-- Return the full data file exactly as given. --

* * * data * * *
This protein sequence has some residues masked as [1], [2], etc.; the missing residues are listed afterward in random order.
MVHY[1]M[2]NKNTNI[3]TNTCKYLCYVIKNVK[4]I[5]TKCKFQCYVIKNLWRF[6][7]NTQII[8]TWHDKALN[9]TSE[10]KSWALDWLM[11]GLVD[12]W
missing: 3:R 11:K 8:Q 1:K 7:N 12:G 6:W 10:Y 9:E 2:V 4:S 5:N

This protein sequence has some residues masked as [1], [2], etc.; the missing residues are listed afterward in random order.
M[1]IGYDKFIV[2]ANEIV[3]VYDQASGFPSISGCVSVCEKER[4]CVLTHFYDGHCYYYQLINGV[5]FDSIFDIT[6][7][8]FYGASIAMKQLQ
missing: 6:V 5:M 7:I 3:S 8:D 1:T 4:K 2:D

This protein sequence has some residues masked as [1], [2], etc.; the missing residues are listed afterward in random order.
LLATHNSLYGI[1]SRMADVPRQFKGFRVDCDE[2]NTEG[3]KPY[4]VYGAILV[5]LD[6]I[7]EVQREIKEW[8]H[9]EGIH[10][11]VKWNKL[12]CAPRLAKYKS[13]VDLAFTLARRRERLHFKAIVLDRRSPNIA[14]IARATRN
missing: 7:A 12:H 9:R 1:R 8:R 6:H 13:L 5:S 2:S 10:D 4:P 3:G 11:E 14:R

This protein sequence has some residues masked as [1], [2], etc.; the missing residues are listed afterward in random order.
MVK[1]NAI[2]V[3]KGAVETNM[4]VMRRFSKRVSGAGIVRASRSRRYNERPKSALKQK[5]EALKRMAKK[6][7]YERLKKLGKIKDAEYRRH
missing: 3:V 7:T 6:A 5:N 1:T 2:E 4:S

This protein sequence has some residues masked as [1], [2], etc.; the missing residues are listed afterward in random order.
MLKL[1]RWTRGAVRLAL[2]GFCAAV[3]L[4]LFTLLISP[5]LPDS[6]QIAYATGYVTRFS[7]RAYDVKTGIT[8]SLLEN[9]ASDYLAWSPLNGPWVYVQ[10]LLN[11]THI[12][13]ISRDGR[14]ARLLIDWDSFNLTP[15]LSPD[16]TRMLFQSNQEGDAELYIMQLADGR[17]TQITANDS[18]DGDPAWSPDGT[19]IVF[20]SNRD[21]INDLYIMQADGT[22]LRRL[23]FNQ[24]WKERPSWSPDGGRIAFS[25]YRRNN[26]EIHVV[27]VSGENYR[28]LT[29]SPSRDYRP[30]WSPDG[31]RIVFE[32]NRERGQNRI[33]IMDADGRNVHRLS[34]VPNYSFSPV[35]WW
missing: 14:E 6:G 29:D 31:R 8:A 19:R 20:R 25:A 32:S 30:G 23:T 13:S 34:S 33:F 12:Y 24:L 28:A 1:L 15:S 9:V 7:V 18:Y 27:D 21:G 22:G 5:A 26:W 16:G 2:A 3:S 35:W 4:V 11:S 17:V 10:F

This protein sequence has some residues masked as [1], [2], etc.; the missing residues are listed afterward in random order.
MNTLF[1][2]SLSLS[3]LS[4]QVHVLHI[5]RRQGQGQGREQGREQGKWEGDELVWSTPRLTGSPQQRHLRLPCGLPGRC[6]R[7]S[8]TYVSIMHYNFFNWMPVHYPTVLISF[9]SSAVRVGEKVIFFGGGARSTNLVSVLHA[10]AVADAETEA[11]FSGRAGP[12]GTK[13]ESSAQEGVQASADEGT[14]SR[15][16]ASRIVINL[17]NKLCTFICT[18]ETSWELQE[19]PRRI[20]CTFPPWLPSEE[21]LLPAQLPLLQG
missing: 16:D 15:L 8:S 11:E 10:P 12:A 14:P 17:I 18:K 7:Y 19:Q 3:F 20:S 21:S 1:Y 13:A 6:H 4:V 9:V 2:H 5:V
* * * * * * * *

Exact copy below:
This protein sequence has some residues masked as [1], [2], etc.; the missing residues are listed afterward in random order.
MVHY[1]M[2]NKNTNI[3]TNTCKYLCYVIKNVK[4]I[5]TKCKFQCYVIKNLWRF[6][7]NTQII[8]TWHDKALN[9]TSE[10]KSWALDWLM[11]GLVD[12]W
missing: 3:R 11:K 8:Q 1:K 7:N 12:G 6:W 10:Y 9:E 2:V 4:S 5:N

This protein sequence has some residues masked as [1], [2], etc.; the missing residues are listed afterward in random order.
M[1]IGYDKFIV[2]ANEIV[3]VYDQASGFPSISGCVSVCEKER[4]CVLTHFYDGHCYYYQLINGV[5]FDSIFDIT[6][7][8]FYGASIAMKQLQ
missing: 6:V 5:M 7:I 3:S 8:D 1:T 4:K 2:D

This protein sequence has some residues masked as [1], [2], etc.; the missing residues are listed afterward in random order.
LLATHNSLYGI[1]SRMADVPRQFKGFRVDCDE[2]NTEG[3]KPY[4]VYGAILV[5]LD[6]I[7]EVQREIKEW[8]H[9]EGIH[10][11]VKWNKL[12]CAPRLAKYKS[13]VDLAFTLARRRERLHFKAIVLDRRSPNIA[14]IARATRN
missing: 7:A 12:H 9:R 1:R 8:R 6:H 13:L 5:S 2:S 10:D 4:P 3:G 11:E 14:R

This protein sequence has some residues masked as [1], [2], etc.; the missing residues are listed afterward in random order.
MVK[1]NAI[2]V[3]KGAVETNM[4]VMRRFSKRVSGAGIVRASRSRRYNERPKSALKQK[5]EALKRMAKK[6][7]YERLKKLGKIKDAEYRRH
missing: 3:V 7:T 6:A 5:N 1:T 2:E 4:S

This protein sequence has some residues masked as [1], [2], etc.; the missing residues are listed afterward in random order.
MLKL[1]RWTRGAVRLAL[2]GFCAAV[3]L[4]LFTLLISP[5]LPDS[6]QIAYATGYVTRFS[7]RAYDVKTGIT[8]SLLEN[9]ASDYLAWSPLNGPWVYVQ[10]LLN[11]THI[12][13]ISRDGR[14]ARLLIDWDSFNLTP[15]LSPD[16]TRMLFQSNQEGDAELYIMQLADGR[17]TQITANDS[18]DGDPAWSPDGT[19]IVF[20]SNRD[21]INDLYIMQADGT[22]LRRL[23]FNQ[24]WKERPSWSPDGGRIAFS[25]YRRNN[26]EIHVV[27]VSGENYR[28]LT[29]SPSRDYRP[30]WSPDG[31]RIVFE[32]NRERGQNRI[33]IMDADGRNVHRLS[34]VPNYSFSPV[35]WW
missing: 14:E 6:G 29:D 31:R 8:A 19:R 20:R 25:A 32:S 30:G 23:T 13:S 34:S 33:F 12:Y 24:L 28:A 1:L 15:S 9:V 7:V 18:Y 27:D 21:G 22:G 5:A 26:W 16:G 2:A 3:S 35:W 4:V 11:S 17:V 10:F

This protein sequence has some residues masked as [1], [2], etc.; the missing residues are listed afterward in random order.
MNTLF[1][2]SLSLS[3]LS[4]QVHVLHI[5]RRQGQGQGREQGREQGKWEGDELVWSTPRLTGSPQQRHLRLPCGLPGRC[6]R[7]S[8]TYVSIMHYNFFNWMPVHYPTVLISF[9]SSAVRVGEKVIFFGGGARSTNLVSVLHA[10]AVADAETEA[11]FSGRAGP[12]GTK[13]ESSAQEGVQASADEGT[14]SR[15][16]ASRIVINL[17]NKLCTFICT[18]ETSWELQE[19]PRRI[20]CTFPPWLPSEE[21]LLPAQLPLLQG
missing: 16:D 15:L 8:S 11:E 10:P 12:A 14:P 17:I 18:K 7:Y 19:Q 3:F 20:S 21:S 1:Y 13:A 6:H 4:V 9:V 2:H 5:V